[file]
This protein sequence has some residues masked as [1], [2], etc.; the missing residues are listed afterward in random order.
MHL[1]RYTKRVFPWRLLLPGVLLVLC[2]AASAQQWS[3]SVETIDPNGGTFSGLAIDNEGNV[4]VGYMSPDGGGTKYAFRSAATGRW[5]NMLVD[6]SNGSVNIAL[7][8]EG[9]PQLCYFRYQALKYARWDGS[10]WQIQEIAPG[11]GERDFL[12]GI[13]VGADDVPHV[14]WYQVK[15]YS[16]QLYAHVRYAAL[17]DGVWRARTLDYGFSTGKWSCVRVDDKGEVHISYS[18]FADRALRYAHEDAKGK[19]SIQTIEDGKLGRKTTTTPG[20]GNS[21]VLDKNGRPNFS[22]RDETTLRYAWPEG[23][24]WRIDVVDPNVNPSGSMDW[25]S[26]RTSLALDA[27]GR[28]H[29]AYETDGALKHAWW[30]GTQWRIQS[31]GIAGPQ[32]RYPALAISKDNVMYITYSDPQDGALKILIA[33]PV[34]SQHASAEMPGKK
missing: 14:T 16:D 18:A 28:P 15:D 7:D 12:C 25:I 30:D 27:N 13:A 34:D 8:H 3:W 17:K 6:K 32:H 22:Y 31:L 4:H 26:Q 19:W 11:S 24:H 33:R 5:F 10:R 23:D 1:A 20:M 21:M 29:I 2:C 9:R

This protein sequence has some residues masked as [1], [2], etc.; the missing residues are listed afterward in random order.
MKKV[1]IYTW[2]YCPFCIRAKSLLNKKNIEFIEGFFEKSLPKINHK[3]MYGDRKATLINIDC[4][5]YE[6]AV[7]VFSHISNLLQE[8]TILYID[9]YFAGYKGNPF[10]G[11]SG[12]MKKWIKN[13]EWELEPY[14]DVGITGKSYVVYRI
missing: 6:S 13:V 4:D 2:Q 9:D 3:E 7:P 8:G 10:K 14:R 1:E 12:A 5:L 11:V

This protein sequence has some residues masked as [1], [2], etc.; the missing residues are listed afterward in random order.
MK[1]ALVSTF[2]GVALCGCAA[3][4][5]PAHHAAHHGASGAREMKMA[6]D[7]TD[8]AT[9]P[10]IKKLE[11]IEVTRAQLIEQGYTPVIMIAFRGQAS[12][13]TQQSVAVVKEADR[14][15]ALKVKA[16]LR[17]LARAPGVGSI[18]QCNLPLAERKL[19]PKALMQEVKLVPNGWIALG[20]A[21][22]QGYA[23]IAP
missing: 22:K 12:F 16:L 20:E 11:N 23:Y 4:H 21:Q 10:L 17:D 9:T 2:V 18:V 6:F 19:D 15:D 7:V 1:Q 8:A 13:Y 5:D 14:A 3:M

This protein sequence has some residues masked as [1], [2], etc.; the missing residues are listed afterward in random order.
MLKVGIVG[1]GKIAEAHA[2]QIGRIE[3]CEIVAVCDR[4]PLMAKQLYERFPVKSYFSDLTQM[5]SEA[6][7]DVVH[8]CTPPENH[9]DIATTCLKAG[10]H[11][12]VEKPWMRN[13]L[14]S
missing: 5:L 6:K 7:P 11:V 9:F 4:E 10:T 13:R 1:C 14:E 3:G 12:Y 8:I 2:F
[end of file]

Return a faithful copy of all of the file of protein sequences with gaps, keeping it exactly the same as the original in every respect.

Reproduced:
This protein sequence has some residues masked as [1], [2], etc.; the missing residues are listed afterward in random order.
MHL[1]RYTKRVFPWRLLLPGVLLVLC[2]AASAQQWS[3]SVETIDPNGGTFSGLAIDNEGNV[4]VGYMSPDGGGTKYAFRSAATGRW[5]NMLVD[6]SNGSVNIAL[7][8]EG[9]PQLCYFRYQALKYARWDGS[10]WQIQEIAPG[11]GERDFL[12]GI[13]VGADDVPHV[14]WYQVK[15]YS[16]QLYAHVRYAAL[17]DGVWRARTLDYGFSTGKWSCVRVDDKGEVHISYS[18]FADRALRYAHEDAKGK[19]SIQTIEDGKLGRKTTTTPG[20]GNS[21]VLDKNGRPNFS[22]RDETTLRYAWPEG[23][24]WRIDVVDPNVNPSGSMDW[25]S[26]RTSLALDA[27]GR[28]H[29]AYETDGALKHAWW[30]GTQWRIQS[31]GIAGPQ[32]RYPALAISKDNVMYITYSDPQDGALKILIA[33]PV[34]SQHASAEMPGKK
missing: 14:T 16:D 18:A 28:P 15:D 7:D 12:C 25:I 30:D 27:N 13:A 34:D 8:H 3:W 17:K 6:K 32:H 22:Y 31:L 4:H 26:Q 19:W 11:S 24:H 33:R 5:F 10:R 23:D 1:A 20:M 21:M 29:I 2:C 9:R

This protein sequence has some residues masked as [1], [2], etc.; the missing residues are listed afterward in random order.
MKKV[1]IYTW[2]YCPFCIRAKSLLNKKNIEFIEGFFEKSLPKINHK[3]MYGDRKATLINIDC[4][5]YE[6]AV[7]VFSHISNLLQE[8]TILYID[9]YFAGYKGNPF[10]G[11]SG[12]MKKWIKN[13]EWELEPY[14]DVGITGKSYVVYRI
missing: 6:S 13:V 4:D 2:Q 9:D 3:E 7:P 8:G 10:K 14:R 1:E 12:A 5:L 11:V

This protein sequence has some residues masked as [1], [2], etc.; the missing residues are listed afterward in random order.
MK[1]ALVSTF[2]GVALCGCAA[3][4][5]PAHHAAHHGASGAREMKMA[6]D[7]TD[8]AT[9]P[10]IKKLE[11]IEVTRAQLIEQGYTPVIMIAFRGQAS[12][13]TQQSVAVVKEADR[14][15]ALKVKA[16]LR[17]LARAPGVGSI[18]QCNLPLAERKL[19]PKALMQEVKLVPNGWIALG[20]A[21][22]QGYA[23]IAP
missing: 22:K 12:F 16:L 20:E 11:N 23:Y 4:H 21:Q 10:L 17:D 9:T 2:V 18:V 6:F 19:D 15:D 7:V 1:Q 8:A 13:Y 5:D 14:A 3:M

This protein sequence has some residues masked as [1], [2], etc.; the missing residues are listed afterward in random order.
MLKVGIVG[1]GKIAEAHA[2]QIGRIE[3]CEIVAVCDR[4]PLMAKQLYERFPVKSYFSDLTQM[5]SEA[6][7]DVVH[8]CTPPENH[9]DIATTCLKAG[10]H[11][12]VEKPWMRN[13]L[14]S
missing: 5:L 6:K 7:P 11:V 9:F 4:E 10:T 13:R 1:C 14:E 3:G 12:Y 8:I 2:F